What are the advantages of the Paleo diet?

Because the only carbohydrate sources in the Paleo diet are fruit, little honey and vegetables and no refined sugar or cereals are consumed, you automatically stay in the range of 100-150g a day2. This is beneficial for the blood sugar level, because with these amounts it remains stable and the risk of type 2 diabetes is drastically reduced. A stable blood sugar level also has a positive visual effect3:
Fewer blood sugar fluctuations mean fewer ravenous attacks and less excess carbohydrates that are converted into fats and stored around the body.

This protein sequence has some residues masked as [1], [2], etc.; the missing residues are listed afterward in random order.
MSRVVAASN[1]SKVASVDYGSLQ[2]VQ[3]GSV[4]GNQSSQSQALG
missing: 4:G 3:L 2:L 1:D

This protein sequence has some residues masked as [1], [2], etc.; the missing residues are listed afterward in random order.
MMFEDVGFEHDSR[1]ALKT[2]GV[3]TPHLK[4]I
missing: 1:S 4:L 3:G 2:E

Since the potential main allergens gluten, milk and soya are automatically excluded in the Paleo diet, the Paleo diet has a good effect on intestinal health. For example, it often reduces the symptoms or even the causes in people with intestinal diseases, autoimmune diseases or digestive disorders. Because without contact with allergens and the consumption of natural foods and lots of vegetables, the intestinal mucosa can regenerate1. You can read more about this in our article on the leaky gut.

Also the ability to concentrate, the general condition, the quality of sleep, the build-up of muscles and the mood are usually improved by the Paleo diet1. This has to do with the fact that industrially processed products and too much sugar in particular worsen these points.


Criticism of the Paleo diet